To understand asthma, a chronic disease that causes your airways to become inflamed, it helps to first know how your airways work.
How Do Normal Airways Work?
When we breathe in, air moves through our airways – from our nose or mouth, down a large hollow tube in the front of the neck called a windpipe or trachea – and into our lungs.
The trachea divides into two tubes called bronchial [bron-KEE-uhl] tubes in the lungs. They look like upside-down trees. As the bronchial tubes pass through the lungs, they divide into smaller air passages called bronchioles [bron-KEE-ohlz]. At the end of each bronchiole are tiny air sacs that fill up with air, like tiny balloons, each time we breathe in. These are called alveoli [al-VEE-uh-lahy].
Air comes into our lungs each time we breathe in. This air has oxygen in it. Oxygen has a special job. It helps feed, or give energy to, all parts of our body so we can walk, talk, eat and exercise.
How Do Your Airways Work When You Have Asthma?
When you have asthma, your airways aren't able to function as well as they should.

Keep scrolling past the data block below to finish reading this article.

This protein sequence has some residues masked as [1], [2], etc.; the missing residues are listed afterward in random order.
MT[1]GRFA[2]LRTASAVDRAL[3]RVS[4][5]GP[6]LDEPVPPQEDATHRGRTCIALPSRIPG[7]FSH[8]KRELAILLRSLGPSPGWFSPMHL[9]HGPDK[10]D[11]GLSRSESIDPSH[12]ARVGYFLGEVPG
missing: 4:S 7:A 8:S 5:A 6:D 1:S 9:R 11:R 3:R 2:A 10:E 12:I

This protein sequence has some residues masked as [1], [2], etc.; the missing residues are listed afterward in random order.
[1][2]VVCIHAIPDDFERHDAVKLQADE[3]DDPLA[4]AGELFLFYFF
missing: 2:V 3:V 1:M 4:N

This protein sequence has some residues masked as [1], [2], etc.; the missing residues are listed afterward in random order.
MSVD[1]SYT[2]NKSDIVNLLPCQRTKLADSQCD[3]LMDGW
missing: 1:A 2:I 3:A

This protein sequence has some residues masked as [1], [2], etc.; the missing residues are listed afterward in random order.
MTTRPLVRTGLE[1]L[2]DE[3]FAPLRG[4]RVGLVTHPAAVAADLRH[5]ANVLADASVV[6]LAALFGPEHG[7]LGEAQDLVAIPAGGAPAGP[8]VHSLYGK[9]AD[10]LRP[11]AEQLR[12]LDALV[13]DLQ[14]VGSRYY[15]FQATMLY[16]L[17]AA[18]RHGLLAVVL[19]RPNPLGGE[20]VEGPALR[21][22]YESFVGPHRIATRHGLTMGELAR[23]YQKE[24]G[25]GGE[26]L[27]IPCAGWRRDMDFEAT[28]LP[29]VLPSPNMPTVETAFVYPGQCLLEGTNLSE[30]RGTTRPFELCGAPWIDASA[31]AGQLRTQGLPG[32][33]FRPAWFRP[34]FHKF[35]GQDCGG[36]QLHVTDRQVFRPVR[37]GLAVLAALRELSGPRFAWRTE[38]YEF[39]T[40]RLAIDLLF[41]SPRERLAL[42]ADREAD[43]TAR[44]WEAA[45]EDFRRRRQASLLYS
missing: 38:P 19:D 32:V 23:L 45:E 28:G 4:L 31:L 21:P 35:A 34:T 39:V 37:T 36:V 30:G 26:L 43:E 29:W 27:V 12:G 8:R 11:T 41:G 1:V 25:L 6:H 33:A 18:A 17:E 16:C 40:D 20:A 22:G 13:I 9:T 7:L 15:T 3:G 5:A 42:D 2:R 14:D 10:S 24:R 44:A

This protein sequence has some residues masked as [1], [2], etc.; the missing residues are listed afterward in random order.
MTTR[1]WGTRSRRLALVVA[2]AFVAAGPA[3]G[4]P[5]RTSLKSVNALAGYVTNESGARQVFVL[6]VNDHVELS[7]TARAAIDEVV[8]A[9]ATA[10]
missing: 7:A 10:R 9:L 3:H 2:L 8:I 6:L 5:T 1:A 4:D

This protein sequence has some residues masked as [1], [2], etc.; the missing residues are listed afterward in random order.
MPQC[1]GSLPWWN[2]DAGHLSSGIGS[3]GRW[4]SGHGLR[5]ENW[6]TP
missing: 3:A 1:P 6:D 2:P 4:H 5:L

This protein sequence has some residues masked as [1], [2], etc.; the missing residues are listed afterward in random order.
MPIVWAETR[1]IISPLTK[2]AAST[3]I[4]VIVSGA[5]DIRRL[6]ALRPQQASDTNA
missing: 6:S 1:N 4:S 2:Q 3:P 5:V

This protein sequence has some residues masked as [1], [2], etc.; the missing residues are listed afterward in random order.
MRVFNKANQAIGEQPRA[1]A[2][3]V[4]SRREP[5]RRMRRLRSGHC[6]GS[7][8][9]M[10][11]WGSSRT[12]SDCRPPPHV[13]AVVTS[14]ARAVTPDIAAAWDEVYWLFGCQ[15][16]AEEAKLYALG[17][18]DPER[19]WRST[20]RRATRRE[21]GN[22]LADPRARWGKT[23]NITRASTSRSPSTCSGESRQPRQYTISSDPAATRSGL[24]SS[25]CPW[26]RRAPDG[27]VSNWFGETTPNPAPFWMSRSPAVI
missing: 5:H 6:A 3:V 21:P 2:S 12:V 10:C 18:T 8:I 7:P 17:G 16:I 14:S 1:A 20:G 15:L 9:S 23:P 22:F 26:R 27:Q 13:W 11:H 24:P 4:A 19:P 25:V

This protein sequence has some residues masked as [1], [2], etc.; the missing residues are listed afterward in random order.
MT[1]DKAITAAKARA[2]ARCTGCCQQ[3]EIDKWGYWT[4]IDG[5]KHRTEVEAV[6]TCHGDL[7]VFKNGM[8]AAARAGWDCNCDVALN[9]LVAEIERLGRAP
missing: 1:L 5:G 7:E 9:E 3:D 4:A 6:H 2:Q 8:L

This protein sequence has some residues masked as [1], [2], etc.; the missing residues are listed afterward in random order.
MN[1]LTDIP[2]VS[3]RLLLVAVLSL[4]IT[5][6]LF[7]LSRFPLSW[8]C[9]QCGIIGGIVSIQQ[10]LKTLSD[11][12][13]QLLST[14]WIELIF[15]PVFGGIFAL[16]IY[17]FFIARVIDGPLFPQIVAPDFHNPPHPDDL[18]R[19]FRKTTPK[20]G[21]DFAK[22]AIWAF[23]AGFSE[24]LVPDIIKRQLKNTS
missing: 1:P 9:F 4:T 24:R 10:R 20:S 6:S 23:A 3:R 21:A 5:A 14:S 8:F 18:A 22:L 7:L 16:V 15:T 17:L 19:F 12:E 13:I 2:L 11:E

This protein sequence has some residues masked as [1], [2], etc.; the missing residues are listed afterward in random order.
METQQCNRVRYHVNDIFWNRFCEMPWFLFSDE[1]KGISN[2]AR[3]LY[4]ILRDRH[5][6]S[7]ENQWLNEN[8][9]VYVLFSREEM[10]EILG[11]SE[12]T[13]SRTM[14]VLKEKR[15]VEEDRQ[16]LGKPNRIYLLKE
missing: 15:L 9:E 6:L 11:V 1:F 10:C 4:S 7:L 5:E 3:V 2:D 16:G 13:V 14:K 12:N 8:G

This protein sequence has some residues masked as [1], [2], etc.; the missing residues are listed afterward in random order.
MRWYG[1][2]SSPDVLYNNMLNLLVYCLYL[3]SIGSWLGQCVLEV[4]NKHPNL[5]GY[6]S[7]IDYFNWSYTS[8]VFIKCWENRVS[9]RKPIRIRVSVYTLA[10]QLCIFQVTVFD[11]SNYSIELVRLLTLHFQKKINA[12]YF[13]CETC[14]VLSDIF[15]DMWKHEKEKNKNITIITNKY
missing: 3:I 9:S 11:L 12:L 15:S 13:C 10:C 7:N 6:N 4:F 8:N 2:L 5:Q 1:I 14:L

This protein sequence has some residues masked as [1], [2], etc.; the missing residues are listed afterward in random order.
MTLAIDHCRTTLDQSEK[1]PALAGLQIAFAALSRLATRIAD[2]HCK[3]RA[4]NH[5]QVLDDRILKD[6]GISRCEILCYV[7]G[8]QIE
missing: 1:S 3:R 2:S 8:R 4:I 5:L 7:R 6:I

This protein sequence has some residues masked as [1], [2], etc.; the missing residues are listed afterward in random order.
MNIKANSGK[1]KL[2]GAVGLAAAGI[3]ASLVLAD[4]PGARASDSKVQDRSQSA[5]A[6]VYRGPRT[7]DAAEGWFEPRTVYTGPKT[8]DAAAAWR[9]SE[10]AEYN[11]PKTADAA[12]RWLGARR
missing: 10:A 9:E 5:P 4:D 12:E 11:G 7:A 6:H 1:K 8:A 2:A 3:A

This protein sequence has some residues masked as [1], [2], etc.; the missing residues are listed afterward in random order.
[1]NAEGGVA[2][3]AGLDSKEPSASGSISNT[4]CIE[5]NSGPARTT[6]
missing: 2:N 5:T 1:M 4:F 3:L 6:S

- Shortness of breath
- Chest tightness
Asthma causes inflammation, or swelling, in the lungs. It can also cause squeezing, called bronchoconstriction [bron-KOH-con-STRICK-shun], and extra sensitive or twitchy airways.
When something bothers your airways, you have trouble breathing. This is called an asthma attack or episode. It gets harder to breathe because the tiny muscles around your airways squeeze tightly and they have swelling inside.
Your airways will make more mucus inside your airways, which makes it even harder to breathe. These changes in your airways can cause coughing and wheezing.
There is no cure for asthma. But you can take steps to manage it. If you have asthma, it's important to see an asthma specialist, like an allergist or pulmonologist, to come up with the right asthma treatment plan. Medicines and avoiding asthma triggers can help reduce swelling and relax tight muscles in your airways.